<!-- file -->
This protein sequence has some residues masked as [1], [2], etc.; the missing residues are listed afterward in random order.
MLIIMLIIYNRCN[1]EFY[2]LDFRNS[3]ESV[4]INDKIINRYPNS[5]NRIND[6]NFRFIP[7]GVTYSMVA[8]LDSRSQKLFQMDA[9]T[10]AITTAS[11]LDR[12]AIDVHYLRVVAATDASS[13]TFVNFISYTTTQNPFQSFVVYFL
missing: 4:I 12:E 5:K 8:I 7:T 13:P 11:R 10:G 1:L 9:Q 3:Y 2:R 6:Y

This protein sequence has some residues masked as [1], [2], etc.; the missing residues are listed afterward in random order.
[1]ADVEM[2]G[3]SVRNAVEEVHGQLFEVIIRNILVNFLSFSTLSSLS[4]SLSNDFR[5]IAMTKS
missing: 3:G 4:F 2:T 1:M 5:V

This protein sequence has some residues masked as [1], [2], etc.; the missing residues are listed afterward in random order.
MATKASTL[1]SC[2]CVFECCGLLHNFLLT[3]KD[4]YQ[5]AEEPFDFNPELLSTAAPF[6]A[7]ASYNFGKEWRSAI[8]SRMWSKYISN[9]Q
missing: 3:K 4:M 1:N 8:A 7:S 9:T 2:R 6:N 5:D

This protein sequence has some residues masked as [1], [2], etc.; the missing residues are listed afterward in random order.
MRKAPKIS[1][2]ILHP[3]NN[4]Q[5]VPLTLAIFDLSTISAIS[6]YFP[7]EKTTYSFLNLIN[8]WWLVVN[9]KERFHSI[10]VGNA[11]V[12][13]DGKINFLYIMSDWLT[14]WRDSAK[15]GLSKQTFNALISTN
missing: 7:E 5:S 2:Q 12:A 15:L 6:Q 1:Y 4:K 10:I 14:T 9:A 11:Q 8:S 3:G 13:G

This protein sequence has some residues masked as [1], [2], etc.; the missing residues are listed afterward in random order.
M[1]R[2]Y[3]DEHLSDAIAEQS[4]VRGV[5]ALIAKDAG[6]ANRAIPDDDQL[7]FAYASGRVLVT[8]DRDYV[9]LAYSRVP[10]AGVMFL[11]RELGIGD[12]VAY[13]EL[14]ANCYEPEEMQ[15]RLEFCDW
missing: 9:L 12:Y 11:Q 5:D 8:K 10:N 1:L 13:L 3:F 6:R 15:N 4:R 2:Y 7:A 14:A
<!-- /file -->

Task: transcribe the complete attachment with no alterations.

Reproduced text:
This protein sequence has some residues masked as [1], [2], etc.; the missing residues are listed afterward in random order.
MLIIMLIIYNRCN[1]EFY[2]LDFRNS[3]ESV[4]INDKIINRYPNS[5]NRIND[6]NFRFIP[7]GVTYSMVA[8]LDSRSQKLFQMDA[9]T[10]AITTAS[11]LDR[12]AIDVHYLRVVAATDASS[13]TFVNFISYTTTQNPFQSFVVYFL
missing: 4:I 12:E 5:K 8:I 7:T 13:P 11:R 10:G 1:L 9:Q 3:Y 2:R 6:Y

This protein sequence has some residues masked as [1], [2], etc.; the missing residues are listed afterward in random order.
[1]ADVEM[2]G[3]SVRNAVEEVHGQLFEVIIRNILVNFLSFSTLSSLS[4]SLSNDFR[5]IAMTKS
missing: 3:G 4:F 2:T 1:M 5:V

This protein sequence has some residues masked as [1], [2], etc.; the missing residues are listed afterward in random order.
MATKASTL[1]SC[2]CVFECCGLLHNFLLT[3]KD[4]YQ[5]AEEPFDFNPELLSTAAPF[6]A[7]ASYNFGKEWRSAI[8]SRMWSKYISN[9]Q
missing: 3:K 4:M 1:N 8:A 7:S 9:T 2:R 6:N 5:D

This protein sequence has some residues masked as [1], [2], etc.; the missing residues are listed afterward in random order.
MRKAPKIS[1][2]ILHP[3]NN[4]Q[5]VPLTLAIFDLSTISAIS[6]YFP[7]EKTTYSFLNLIN[8]WWLVVN[9]KERFHSI[10]VGNA[11]V[12][13]DGKINFLYIMSDWLT[14]WRDSAK[15]GLSKQTFNALISTN
missing: 7:E 5:S 2:Q 12:A 15:L 6:Q 1:Y 4:K 10:I 14:T 9:A 11:Q 8:S 3:G 13:G

This protein sequence has some residues masked as [1], [2], etc.; the missing residues are listed afterward in random order.
M[1]R[2]Y[3]DEHLSDAIAEQS[4]VRGV[5]ALIAKDAG[6]ANRAIPDDDQL[7]FAYASGRVLVT[8]DRDYV[9]LAYSRVP[10]AGVMFL[11]RELGIGD[12]VAY[13]EL[14]ANCYEPEEMQ[15]RLEFCDW
missing: 9:L 12:Y 11:Q 5:D 8:K 10:N 1:L 13:L 3:F 6:R 15:N 4:R 2:Y 7:A 14:A